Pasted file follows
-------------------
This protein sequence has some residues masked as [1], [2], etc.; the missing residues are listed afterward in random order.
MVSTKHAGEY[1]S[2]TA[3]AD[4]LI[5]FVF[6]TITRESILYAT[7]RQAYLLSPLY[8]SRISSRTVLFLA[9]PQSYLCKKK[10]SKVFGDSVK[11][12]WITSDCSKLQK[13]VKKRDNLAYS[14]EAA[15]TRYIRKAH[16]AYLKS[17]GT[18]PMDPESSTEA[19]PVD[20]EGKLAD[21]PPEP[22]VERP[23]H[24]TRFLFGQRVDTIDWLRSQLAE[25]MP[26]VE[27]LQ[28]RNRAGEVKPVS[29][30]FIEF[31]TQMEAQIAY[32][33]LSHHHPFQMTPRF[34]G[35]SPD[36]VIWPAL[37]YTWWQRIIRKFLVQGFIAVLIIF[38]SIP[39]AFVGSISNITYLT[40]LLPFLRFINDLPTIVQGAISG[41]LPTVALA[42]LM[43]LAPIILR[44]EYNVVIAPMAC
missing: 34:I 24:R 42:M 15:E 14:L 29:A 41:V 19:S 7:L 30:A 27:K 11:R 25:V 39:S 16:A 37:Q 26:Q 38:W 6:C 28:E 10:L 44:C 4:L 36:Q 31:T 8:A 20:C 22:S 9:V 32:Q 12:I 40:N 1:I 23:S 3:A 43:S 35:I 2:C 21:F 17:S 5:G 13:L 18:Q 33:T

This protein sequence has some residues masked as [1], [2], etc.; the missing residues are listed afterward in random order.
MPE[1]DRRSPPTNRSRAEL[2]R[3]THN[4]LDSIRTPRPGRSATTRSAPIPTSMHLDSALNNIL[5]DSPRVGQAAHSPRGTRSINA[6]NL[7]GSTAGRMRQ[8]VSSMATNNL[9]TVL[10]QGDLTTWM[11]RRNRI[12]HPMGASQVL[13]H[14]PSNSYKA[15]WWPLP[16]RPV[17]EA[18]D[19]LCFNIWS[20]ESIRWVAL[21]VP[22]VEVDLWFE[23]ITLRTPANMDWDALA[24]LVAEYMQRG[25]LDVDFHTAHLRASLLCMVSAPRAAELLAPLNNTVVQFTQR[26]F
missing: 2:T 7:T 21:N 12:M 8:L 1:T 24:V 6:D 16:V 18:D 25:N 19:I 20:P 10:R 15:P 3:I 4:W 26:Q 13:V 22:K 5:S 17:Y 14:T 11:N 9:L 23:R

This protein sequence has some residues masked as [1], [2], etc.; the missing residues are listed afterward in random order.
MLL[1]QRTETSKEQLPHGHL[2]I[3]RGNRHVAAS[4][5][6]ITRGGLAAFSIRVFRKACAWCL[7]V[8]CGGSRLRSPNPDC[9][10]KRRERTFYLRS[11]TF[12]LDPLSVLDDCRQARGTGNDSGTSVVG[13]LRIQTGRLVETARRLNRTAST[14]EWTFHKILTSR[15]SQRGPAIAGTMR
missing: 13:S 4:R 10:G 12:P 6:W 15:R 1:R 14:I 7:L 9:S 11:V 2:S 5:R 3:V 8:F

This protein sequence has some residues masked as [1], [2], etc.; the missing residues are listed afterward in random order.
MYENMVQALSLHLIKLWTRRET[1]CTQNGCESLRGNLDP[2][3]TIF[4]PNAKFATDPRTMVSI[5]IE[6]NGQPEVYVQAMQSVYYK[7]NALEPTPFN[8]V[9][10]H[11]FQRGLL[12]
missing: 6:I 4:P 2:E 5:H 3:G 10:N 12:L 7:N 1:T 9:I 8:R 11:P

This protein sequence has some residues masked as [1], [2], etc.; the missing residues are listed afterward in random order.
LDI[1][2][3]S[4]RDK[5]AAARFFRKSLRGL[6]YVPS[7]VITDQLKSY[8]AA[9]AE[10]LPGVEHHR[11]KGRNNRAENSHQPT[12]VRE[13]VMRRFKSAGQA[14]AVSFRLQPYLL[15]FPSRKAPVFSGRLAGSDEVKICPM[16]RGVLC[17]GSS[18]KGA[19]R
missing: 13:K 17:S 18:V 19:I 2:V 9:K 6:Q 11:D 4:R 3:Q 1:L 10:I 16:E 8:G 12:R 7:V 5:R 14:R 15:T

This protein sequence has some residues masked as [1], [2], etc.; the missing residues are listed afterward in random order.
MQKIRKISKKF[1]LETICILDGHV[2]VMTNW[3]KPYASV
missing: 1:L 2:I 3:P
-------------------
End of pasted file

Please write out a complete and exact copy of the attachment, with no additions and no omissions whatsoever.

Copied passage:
This protein sequence has some residues masked as [1], [2], etc.; the missing residues are listed afterward in random order.
MVSTKHAGEY[1]S[2]TA[3]AD[4]LI[5]FVF[6]TITRESILYAT[7]RQAYLLSPLY[8]SRISSRTVLFLA[9]PQSYLCKKK[10]SKVFGDSVK[11][12]WITSDCSKLQK[13]VKKRDNLAYS[14]EAA[15]TRYIRKAH[16]AYLKS[17]GT[18]PMDPESSTEA[19]PVD[20]EGKLAD[21]PPEP[22]VERP[23]H[24]TRFLFGQRVDTIDWLRSQLAE[25]MP[26]VE[27]LQ[28]RNRAGEVKPVS[29][30]FIEF[31]TQMEAQIAY[32][33]LSHHHPFQMTPRF[34]G[35]SPD[36]VIWPAL[37]YTWWQRIIRKFLVQGFIAVLIIF[38]SIP[39]AFVGSISNITYLT[40]LLPFLRFINDLPTIVQGAISG[41]LPTVALA[42]LM[43]LAPIILR[44]EYNVVIAPMAC
missing: 34:I 24:R 42:M 15:E 14:L 29:A 41:V 19:S 7:L 30:A 27:K 11:R 25:V 39:S 16:A 37:Q 26:Q 38:W 6:C 28:E 10:L 44:C 4:L 36:Q 31:T 8:A 20:C 22:S 9:V 32:Q 12:I 40:N 1:I 23:S 3:A 43:S 35:I 2:C 21:F 17:S 5:G 13:L 18:Q 33:T

This protein sequence has some residues masked as [1], [2], etc.; the missing residues are listed afterward in random order.
MPE[1]DRRSPPTNRSRAEL[2]R[3]THN[4]LDSIRTPRPGRSATTRSAPIPTSMHLDSALNNIL[5]DSPRVGQAAHSPRGTRSINA[6]NL[7]GSTAGRMRQ[8]VSSMATNNL[9]TVL[10]QGDLTTWM[11]RRNRI[12]HPMGASQVL[13]H[14]PSNSYKA[15]WWPLP[16]RPV[17]EA[18]D[19]LCFNIWS[20]ESIRWVAL[21]VP[22]VEVDLWFE[23]ITLRTPANMDWDALA[24]LVAEYMQRG[25]LDVDFHTAHLRASLLCMVSAPRAAELLAPLNNTVVQFTQR[26]F
missing: 2:T 7:T 21:N 12:M 8:L 1:T 24:V 6:D 16:V 18:D 25:N 19:I 20:P 10:R 15:P 3:I 4:W 26:Q 13:V 22:K 5:S 17:Y 14:T 11:N 9:L 23:R

This protein sequence has some residues masked as [1], [2], etc.; the missing residues are listed afterward in random order.
MLL[1]QRTETSKEQLPHGHL[2]I[3]RGNRHVAAS[4][5][6]ITRGGLAAFSIRVFRKACAWCL[7]V[8]CGGSRLRSPNPDC[9][10]KRRERTFYLRS[11]TF[12]LDPLSVLDDCRQARGTGNDSGTSVVG[13]LRIQTGRLVETARRLNRTAST[14]EWTFHKILTSR[15]SQRGPAIAGTMR
missing: 13:S 4:R 10:G 12:P 6:W 15:R 1:R 14:I 7:L 9:S 11:V 2:S 5:R 3:V 8:F

This protein sequence has some residues masked as [1], [2], etc.; the missing residues are listed afterward in random order.
MYENMVQALSLHLIKLWTRRET[1]CTQNGCESLRGNLDP[2][3]TIF[4]PNAKFATDPRTMVSI[5]IE[6]NGQPEVYVQAMQSVYYK[7]NALEPTPFN[8]V[9][10]H[11]FQRGLL[12]
missing: 6:I 4:P 2:E 5:H 3:G 10:N 12:L 7:N 1:T 9:I 8:R 11:P

This protein sequence has some residues masked as [1], [2], etc.; the missing residues are listed afterward in random order.
LDI[1][2][3]S[4]RDK[5]AAARFFRKSLRGL[6]YVPS[7]VITDQLKSY[8]AA[9]AE[10]LPGVEHHR[11]KGRNNRAENSHQPT[12]VRE[13]VMRRFKSAGQA[14]AVSFRLQPYLL[15]FPSRKAPVFSGRLAGSDEVKICPM[16]RGVLC[17]GSS[18]KGA[19]R
missing: 13:K 17:S 18:V 19:I 2:V 9:K 6:Q 11:D 4:R 3:Q 1:L 10:I 16:E 8:G 12:R 7:V 5:R 14:R 15:T

This protein sequence has some residues masked as [1], [2], etc.; the missing residues are listed afterward in random order.
MQKIRKISKKF[1]LETICILDGHV[2]VMTNW[3]KPYASV
missing: 1:L 2:I 3:P